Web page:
An Experimental Study of Pulsatile Flow in Canine Larynges

[+] Author and Article Information
F. Alipour

Department of Speech Pathology and Audiology, The University of Iowa, 334 WJSHC, Iowa City, Iowa 52242-1012

R. C. Scherer

Wilbur James Gould Voice Research Center, The Denver Center for the Performing Arts, Denver, CO 80204

V. C. Patel

Department of Mechanical Engineering & Iowa Institute of Hydraulic Research, The University of Iowa Iowa City, Iowa

J. Fluids Eng 117(4), 577-581 (Dec 01, 1995) (5 pages) doi:10.1115/1.2817304 History: Received September 22, 1994; Revised April 26, 1995; Online December 04, 2007


Pulsatile flow in an excised canine larynx was investigated with simultaneous recordings of air velocity, subglottal pressure, volume flow rate, and the signal from an electro-glottograph (EGG) for various conditions of phonation. Canine larynges were mounted on a pseudotrachea and sustained oscillations were established and maintained with sutures attached to cartilages to mimic the function of laryngeal muscles. The pitch and amplitude of the oscillations were controlled by varying the airflow, and by adjusting glottal adduction and vocal-fold elongation. Measurements with hot-wire probes suggest that subglottal inlet flow to the larynx is pulsatile but mostly laminar, while the exiting jet is non-uniform and turbulent. In the typical ranges of flow rate, subglottal pressure, and oscillation frequencies, the Reynolds number based on the mean glottal velocity and glottal hydraulic diameter varied between 1600 to 7000, the Strouhal number based on the same parameters varied between 0.002 and 0.032, and the Womersley number ranged from 2.6 to 15.9. These results help define the conditions required for computational models of laryngeal flow.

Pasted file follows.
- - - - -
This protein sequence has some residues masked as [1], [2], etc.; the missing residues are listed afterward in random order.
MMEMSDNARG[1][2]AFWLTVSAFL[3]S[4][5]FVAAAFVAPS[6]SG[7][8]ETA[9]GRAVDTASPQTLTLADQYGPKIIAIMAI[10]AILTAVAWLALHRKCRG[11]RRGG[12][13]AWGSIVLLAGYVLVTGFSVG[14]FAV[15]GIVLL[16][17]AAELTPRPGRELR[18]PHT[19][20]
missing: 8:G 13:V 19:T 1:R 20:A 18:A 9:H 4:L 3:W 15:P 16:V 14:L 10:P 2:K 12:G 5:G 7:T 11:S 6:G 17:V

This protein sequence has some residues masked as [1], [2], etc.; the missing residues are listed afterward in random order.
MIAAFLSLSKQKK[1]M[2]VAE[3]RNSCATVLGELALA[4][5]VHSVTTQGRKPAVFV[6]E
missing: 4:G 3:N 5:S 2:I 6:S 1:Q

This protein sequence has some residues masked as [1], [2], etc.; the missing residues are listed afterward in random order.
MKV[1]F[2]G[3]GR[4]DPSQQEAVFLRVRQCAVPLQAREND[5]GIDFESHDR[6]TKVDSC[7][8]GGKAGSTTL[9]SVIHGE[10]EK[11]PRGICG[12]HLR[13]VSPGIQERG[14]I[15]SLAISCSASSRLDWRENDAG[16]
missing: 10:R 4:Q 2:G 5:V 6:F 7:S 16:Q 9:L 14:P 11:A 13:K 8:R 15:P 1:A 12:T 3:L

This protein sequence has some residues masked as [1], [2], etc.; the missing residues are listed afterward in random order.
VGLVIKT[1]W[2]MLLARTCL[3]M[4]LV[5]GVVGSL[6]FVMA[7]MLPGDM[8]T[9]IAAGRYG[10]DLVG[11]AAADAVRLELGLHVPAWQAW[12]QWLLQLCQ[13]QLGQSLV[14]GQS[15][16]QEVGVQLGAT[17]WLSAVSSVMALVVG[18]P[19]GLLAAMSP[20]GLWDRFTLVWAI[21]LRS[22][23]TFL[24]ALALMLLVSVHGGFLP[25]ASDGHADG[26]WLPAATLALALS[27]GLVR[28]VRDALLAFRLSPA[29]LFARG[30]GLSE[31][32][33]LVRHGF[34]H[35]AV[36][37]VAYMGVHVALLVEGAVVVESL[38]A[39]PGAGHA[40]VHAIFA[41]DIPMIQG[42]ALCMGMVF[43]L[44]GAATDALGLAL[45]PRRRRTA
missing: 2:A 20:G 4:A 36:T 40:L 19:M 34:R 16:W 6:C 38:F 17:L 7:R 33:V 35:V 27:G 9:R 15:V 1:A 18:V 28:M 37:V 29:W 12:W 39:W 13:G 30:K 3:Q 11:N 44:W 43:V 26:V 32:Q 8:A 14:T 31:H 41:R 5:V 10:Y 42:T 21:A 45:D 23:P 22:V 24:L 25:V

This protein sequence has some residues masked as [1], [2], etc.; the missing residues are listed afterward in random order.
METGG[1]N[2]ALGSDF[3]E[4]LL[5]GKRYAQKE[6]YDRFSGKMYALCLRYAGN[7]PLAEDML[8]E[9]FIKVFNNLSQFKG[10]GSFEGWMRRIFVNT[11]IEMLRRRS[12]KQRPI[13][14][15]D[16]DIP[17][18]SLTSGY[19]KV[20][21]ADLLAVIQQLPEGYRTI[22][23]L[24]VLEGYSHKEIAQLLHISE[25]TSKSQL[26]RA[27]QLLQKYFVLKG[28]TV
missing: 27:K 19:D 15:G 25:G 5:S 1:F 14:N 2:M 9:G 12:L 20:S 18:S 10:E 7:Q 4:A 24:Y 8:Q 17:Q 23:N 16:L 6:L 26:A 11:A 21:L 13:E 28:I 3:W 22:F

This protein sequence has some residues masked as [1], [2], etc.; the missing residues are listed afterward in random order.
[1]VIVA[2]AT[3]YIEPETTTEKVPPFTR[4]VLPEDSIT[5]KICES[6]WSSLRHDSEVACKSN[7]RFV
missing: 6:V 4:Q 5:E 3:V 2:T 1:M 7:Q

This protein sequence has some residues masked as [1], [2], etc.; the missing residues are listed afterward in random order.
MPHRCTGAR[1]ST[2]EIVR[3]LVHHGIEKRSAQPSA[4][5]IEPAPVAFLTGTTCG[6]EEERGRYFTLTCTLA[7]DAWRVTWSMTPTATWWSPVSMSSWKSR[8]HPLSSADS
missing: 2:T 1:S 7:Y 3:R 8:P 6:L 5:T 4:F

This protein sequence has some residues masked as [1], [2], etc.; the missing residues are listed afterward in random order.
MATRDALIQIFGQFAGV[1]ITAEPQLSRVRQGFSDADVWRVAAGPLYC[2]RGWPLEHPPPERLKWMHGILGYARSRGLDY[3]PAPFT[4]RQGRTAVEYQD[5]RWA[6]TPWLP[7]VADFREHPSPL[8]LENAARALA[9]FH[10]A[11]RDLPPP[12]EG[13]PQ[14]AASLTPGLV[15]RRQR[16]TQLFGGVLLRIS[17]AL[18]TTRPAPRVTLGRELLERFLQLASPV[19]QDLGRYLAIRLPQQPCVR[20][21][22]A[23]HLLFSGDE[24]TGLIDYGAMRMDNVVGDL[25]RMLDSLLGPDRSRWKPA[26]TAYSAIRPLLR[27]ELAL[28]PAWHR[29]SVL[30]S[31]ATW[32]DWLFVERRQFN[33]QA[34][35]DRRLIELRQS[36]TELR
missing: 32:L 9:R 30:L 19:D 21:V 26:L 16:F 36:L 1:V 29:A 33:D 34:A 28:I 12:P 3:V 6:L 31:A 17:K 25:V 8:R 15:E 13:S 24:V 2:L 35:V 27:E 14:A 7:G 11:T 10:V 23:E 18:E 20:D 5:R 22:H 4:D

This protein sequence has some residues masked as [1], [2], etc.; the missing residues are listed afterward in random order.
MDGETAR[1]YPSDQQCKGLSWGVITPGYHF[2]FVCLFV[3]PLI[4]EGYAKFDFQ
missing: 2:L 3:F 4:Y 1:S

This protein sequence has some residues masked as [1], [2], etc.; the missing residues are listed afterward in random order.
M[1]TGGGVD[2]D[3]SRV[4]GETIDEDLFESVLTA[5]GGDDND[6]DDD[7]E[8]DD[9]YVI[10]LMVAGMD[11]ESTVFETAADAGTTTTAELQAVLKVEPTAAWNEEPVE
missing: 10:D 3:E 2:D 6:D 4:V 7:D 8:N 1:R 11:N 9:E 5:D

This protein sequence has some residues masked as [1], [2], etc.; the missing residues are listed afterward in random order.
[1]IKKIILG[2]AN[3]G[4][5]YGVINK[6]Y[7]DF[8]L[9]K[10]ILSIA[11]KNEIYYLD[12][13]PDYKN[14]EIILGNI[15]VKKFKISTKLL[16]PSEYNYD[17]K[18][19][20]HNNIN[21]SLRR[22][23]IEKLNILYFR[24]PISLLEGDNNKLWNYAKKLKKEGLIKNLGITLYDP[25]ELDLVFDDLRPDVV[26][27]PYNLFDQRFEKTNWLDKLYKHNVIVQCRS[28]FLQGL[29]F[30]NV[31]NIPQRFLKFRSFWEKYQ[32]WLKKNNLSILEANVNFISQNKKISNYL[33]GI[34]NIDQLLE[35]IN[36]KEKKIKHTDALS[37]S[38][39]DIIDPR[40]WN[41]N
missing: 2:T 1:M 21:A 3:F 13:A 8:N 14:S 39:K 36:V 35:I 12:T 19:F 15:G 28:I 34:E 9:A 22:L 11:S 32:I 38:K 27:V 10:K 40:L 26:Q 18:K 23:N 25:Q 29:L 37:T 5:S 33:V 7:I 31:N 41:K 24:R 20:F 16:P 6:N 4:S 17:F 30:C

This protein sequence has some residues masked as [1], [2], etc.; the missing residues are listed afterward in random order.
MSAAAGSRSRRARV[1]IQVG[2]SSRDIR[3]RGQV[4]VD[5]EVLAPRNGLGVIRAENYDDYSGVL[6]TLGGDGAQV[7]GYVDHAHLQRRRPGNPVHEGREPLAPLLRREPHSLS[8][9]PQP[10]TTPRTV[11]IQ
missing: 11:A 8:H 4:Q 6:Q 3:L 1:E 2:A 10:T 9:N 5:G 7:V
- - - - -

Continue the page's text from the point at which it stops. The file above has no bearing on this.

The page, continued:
Copyright © 1995 by The American Society of Mechanical Engineers
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